Feeds

Fearless slayer of lawsuit-lovin' patent trolls steps forward from shadows

New law drafted to tackle court battles sucking millions of dollars from US bizes

Choosing a cloud hosting partner with confidence

After years of inaction on patent law, a new bill has been introduced to the House of Representatives that could curb the scourge of patent trolls that is costing American businesses billions every year.

The Innovation Act [PDF, summary] was put forward by House Judiciary Committee chairman Bob Goodlatte (R-VA). The draft law attempts to limit patent claims to a device manufacturer of a technology rather thab the actual users; make litigants pay full costs if their lawsuits are unsuccessful; and require plaintiffs to demonstrate much higher standards of evidence before a case can begin and to disclose the original owner of a contested patent.

“Abusive patent litigation is a drag on our economy," said Goodlatte in a statement. "Everyone from independent inventors, to start-ups, to mid and large sized businesses face this constant threat."

"The tens of billions of dollars spent on settlements and litigation expenses associated with abusive patent suits represent truly wasted capital – wasted capital that could have been used to create new jobs, fund R&D, and create new innovations and technologies."

The legislation is co-sponsored by politicians on both sides of the political spectrum, giving it a better than average chance of getting passed. One of the co-sponsors, Representative Jason Chaffetz (R-UT), previously introduced the anti-troll SHIELD Act earlier this year, but will now concentrate on the new legislation.

Gary Shapiro, president of the Consumer Electronics Association, said his organization "applauded" the introduction of the Innovation Act. "Frivolous patent litigation is a massive problem and it is getting worse," he said. "This bill contains smart and targeted reforms that will help promote continued innovation in the U.S. and make life difficult for those who seek to abuse our patent system."

News of the legislative move was also welcomed by the Software & Information Industry Association, which called it a serious attempt to solve the problem. The EFF is also pleased with the bill, although it noted that it would have liked stronger consumer protections and higher costs for frivolous patent lawsuits. But it thanked the trolls for making patent legislation such a priority.

"The trolls have done all the hard work for us," said Julie Samuels, senior staff attorney and holder of The Mark Cuban Chair to Eliminate Stupid Patents at the EFF in a statement. "They targeted app developers for using generally available technology. They sued small city governments for using bus tracking software. They went after businesses for using scan-to-email technology and the kind of WiFi routers you would buy off the shelf at Best Buy."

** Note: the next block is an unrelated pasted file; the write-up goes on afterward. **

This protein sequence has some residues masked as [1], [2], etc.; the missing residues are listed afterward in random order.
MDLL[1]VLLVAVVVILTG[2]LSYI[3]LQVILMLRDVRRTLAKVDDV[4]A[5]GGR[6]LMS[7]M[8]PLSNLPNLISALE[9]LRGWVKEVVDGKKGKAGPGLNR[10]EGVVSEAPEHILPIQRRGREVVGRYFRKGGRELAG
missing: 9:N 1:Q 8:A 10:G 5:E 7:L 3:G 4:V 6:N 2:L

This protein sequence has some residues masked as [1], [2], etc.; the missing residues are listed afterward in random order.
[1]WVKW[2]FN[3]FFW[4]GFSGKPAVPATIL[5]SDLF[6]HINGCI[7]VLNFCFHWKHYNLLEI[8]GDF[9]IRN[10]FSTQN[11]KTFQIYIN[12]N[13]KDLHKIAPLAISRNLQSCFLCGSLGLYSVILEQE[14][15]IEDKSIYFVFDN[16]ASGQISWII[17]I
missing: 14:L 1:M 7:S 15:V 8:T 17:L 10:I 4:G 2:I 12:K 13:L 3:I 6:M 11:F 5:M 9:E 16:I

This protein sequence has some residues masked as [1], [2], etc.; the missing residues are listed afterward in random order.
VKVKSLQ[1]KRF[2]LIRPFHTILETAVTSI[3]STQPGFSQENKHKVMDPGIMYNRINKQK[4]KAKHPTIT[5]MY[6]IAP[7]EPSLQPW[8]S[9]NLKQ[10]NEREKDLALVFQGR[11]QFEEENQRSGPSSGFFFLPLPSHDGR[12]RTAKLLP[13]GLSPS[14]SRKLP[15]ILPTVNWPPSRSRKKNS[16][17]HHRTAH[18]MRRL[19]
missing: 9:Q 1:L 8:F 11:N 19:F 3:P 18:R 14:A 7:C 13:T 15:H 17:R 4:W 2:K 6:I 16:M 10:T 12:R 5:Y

"Thank you, trolls. You didn't only get our attention, you got the attention of Rep. Goodlatte, along with other congressional leaders, the FTC, and even the President. We're going to be working hard to make sure that not only is your 15 minutes of fame over, but so too is your entire business model."

Meanwhile Intellectual Ventures, the patent holding company set up by former Microsoftie Nathan Myhrvold, has been gearing up for a fight on the issue. USA Today reports Intellectual Ventures, which doesn’t engaging in gratuitous trolling but makes its money from licensing fees, has doubled its lobbying spending in the last three months.

"One of the things we want to do is make sure we are educating lawmakers on what [Intellectual Ventures] is and how the secondary market for patents works," Russell Merbeth, its chief policy counsel. "Our overarching concern is ... to make sure that the patent system is not weakened as a result of any of the actions or activities undertaken by the executive branch or Congress." ®

Business security measures using SSL

More from The Register

next story
Phones 4u slips into administration after EE cuts ties with Brit mobe retailer
More than 5,500 jobs could be axed if rescue mission fails
Israeli spies rebel over mass-snooping on innocent Palestinians
'Disciplinary treatment will be sharp and clear' vow spy-chiefs
Apple CEO Tim Cook: TV is TERRIBLE and stuck in the 1970s
The iKing thinks telly is far too fiddly and ugly – basically, iTunes
Huawei ditches new Windows Phone mobe plans, blames poor sales
Giganto mobe firm slams door shut on Microsoft. OH DEAR
Phones 4u website DIES as wounded mobe retailer struggles to stay above water
Founder blames 'ruthless network partners' for implosion
Found inside ISIS terror chap's laptop: CELINE DION tunes
REPORT: Stash of terrorist material found in Syria Dell box
Show us your Five-Eyes SECRETS says Privacy International
Refusal to disclose GCHQ canteen menus and prices triggers Euro Human Rights Court action
prev story

Whitepapers

Providing a secure and efficient Helpdesk
A single remote control platform for user support is be key to providing an efficient helpdesk. Retain full control over the way in which screen and keystroke data is transmitted.
Saudi Petroleum chooses Tegile storage solution
A storage solution that addresses company growth and performance for business-critical applications of caseware archive and search along with other key operational systems.
Security and trust: The backbone of doing business over the internet
Explores the current state of website security and the contributions Symantec is making to help organizations protect critical data and build trust with customers.
Reg Reader Research: SaaS based Email and Office Productivity Tools
Read this Reg reader report which provides advice and guidance for SMBs towards the use of SaaS based email and Office productivity tools.
Security for virtualized datacentres
Legacy security solutions are inefficient due to the architectural differences between physical and virtual environments.